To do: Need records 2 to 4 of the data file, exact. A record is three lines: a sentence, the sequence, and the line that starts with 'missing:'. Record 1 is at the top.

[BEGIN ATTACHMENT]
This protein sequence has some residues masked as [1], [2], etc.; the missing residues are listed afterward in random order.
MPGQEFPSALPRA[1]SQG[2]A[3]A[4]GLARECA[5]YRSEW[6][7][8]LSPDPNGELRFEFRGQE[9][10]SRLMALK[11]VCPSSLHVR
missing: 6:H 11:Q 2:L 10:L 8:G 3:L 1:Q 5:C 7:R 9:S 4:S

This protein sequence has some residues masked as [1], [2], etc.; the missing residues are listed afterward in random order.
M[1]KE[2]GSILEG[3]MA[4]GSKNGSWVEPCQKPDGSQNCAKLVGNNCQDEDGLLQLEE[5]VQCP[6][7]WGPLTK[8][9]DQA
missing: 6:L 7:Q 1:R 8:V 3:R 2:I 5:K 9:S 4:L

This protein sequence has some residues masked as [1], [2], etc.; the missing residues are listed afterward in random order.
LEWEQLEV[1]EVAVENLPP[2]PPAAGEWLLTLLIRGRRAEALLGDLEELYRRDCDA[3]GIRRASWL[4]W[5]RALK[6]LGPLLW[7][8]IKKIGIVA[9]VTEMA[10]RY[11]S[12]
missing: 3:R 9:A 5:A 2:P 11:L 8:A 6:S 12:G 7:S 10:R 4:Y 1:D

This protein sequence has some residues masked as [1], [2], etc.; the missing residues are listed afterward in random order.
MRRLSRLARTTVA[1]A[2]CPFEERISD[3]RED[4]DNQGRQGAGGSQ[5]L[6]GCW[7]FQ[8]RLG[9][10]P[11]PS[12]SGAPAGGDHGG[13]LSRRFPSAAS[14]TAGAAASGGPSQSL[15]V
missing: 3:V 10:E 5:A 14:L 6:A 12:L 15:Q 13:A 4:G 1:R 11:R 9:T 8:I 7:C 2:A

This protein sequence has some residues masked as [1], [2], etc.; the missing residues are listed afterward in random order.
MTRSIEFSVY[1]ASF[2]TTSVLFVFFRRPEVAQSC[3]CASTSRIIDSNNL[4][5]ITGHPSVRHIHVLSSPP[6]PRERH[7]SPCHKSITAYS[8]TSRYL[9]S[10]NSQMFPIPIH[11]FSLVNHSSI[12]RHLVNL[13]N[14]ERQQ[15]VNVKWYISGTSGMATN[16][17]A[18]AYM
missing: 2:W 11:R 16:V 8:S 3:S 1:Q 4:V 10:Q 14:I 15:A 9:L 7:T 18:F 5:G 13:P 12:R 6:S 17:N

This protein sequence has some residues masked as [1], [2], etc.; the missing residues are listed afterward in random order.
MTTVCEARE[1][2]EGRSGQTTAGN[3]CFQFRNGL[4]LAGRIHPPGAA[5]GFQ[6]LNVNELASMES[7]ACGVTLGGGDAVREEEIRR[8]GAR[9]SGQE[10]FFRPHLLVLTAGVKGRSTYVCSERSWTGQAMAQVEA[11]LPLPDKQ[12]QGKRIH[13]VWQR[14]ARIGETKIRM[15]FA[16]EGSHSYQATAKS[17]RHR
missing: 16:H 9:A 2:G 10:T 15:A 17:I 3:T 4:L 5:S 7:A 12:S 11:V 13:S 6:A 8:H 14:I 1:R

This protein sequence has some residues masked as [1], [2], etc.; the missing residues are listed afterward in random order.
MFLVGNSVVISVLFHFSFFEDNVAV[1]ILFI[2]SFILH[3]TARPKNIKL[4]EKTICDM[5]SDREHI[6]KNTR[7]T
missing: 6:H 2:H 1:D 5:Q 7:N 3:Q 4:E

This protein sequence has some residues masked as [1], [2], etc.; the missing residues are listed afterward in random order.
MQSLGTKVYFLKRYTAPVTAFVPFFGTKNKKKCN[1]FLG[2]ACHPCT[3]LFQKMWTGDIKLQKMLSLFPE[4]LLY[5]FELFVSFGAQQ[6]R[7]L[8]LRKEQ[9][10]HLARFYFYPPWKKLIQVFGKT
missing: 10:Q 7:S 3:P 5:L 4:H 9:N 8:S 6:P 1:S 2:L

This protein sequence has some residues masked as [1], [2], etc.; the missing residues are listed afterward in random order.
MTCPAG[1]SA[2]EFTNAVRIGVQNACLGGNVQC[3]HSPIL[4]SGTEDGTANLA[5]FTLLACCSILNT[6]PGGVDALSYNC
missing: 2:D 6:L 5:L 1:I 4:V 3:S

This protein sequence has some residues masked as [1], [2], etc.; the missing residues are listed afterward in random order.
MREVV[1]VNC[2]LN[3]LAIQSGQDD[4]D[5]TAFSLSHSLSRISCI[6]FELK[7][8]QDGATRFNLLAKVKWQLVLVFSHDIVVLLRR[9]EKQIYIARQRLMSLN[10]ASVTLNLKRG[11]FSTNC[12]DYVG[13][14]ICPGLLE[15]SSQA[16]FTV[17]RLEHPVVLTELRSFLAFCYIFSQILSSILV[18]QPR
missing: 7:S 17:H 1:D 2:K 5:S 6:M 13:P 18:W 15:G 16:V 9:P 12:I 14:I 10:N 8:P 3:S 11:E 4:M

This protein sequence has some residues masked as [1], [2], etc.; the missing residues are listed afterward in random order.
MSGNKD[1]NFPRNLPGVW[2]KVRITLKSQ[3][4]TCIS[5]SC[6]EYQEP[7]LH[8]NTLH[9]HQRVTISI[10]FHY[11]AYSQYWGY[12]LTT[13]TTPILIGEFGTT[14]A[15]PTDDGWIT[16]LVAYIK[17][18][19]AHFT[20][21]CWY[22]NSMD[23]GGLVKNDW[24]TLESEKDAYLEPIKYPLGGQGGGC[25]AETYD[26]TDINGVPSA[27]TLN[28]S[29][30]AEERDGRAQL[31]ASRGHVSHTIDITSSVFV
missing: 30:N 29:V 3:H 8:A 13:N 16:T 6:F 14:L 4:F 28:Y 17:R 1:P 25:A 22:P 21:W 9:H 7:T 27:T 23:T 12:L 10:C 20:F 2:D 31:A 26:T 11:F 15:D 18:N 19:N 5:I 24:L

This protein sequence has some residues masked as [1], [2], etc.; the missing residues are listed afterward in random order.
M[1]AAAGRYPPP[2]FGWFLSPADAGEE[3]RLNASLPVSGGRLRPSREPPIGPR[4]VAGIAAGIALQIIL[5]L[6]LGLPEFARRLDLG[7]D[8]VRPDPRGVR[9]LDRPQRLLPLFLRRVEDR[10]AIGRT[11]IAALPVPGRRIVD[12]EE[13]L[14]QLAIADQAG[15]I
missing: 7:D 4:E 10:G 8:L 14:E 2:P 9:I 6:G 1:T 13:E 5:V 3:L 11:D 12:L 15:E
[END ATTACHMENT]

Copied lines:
This protein sequence has some residues masked as [1], [2], etc.; the missing residues are listed afterward in random order.
M[1]KE[2]GSILEG[3]MA[4]GSKNGSWVEPCQKPDGSQNCAKLVGNNCQDEDGLLQLEE[5]VQCP[6][7]WGPLTK[8][9]DQA
missing: 6:L 7:Q 1:R 8:V 3:R 2:I 5:K 9:S 4:L

This protein sequence has some residues masked as [1], [2], etc.; the missing residues are listed afterward in random order.
LEWEQLEV[1]EVAVENLPP[2]PPAAGEWLLTLLIRGRRAEALLGDLEELYRRDCDA[3]GIRRASWL[4]W[5]RALK[6]LGPLLW[7][8]IKKIGIVA[9]VTEMA[10]RY[11]S[12]
missing: 3:R 9:A 5:A 2:P 11:L 8:A 6:S 12:G 7:S 10:R 4:Y 1:D

This protein sequence has some residues masked as [1], [2], etc.; the missing residues are listed afterward in random order.
MRRLSRLARTTVA[1]A[2]CPFEERISD[3]RED[4]DNQGRQGAGGSQ[5]L[6]GCW[7]FQ[8]RLG[9][10]P[11]PS[12]SGAPAGGDHGG[13]LSRRFPSAAS[14]TAGAAASGGPSQSL[15]V
missing: 3:V 10:E 5:A 14:L 6:A 12:L 15:Q 13:A 4:G 1:R 11:R 9:T 8:I 7:C 2:A